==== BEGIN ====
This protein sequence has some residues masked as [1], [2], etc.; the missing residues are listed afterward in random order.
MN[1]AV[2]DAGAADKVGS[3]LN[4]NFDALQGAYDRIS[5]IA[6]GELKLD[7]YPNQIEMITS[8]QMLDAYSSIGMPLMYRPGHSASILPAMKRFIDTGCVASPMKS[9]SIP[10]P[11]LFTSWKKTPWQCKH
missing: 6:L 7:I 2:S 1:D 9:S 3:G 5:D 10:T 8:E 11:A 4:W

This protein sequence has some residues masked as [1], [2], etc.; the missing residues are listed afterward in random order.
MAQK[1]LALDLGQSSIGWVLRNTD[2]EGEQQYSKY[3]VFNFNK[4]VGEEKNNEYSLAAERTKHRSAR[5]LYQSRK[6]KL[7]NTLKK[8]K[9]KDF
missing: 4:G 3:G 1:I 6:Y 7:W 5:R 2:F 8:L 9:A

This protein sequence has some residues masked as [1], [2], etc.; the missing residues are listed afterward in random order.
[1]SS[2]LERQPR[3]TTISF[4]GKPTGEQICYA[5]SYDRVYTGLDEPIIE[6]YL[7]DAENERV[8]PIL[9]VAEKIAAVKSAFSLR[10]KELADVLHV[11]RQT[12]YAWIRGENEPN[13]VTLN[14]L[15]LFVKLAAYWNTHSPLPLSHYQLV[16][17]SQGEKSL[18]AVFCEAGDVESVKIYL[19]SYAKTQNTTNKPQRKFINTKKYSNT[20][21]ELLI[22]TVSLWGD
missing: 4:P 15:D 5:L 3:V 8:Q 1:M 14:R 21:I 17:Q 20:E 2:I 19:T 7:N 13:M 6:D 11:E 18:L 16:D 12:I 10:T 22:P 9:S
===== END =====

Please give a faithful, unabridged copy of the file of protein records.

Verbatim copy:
This protein sequence has some residues masked as [1], [2], etc.; the missing residues are listed afterward in random order.
MN[1]AV[2]DAGAADKVGS[3]LN[4]NFDALQGAYDRIS[5]IA[6]GELKLD[7]YPNQIEMITS[8]QMLDAYSSIGMPLMYRPGHSASILPAMKRFIDTGCVASPMKS[9]SIP[10]P[11]LFTSWKKTPWQCKH
missing: 6:L 7:I 2:S 1:D 9:S 3:G 5:D 10:T 8:E 11:A 4:W

This protein sequence has some residues masked as [1], [2], etc.; the missing residues are listed afterward in random order.
MAQK[1]LALDLGQSSIGWVLRNTD[2]EGEQQYSKY[3]VFNFNK[4]VGEEKNNEYSLAAERTKHRSAR[5]LYQSRK[6]KL[7]NTLKK[8]K[9]KDF
missing: 4:G 3:G 1:I 6:Y 7:W 5:R 2:F 8:L 9:A

This protein sequence has some residues masked as [1], [2], etc.; the missing residues are listed afterward in random order.
[1]SS[2]LERQPR[3]TTISF[4]GKPTGEQICYA[5]SYDRVYTGLDEPIIE[6]YL[7]DAENERV[8]PIL[9]VAEKIAAVKSAFSLR[10]KELADVLHV[11]RQT[12]YAWIRGENEPN[13]VTLN[14]L[15]LFVKLAAYWNTHSPLPLSHYQLV[16][17]SQGEKSL[18]AVFCEAGDVESVKIYL[19]SYAKTQNTTNKPQRKFINTKKYSNT[20][21]ELLI[22]TVSLWGD
missing: 4:P 15:D 5:L 3:V 8:Q 1:M 14:R 21:I 17:Q 20:E 2:I 19:T 7:N 13:M 6:D 11:E 18:L 16:D 12:I 10:T 22:P 9:S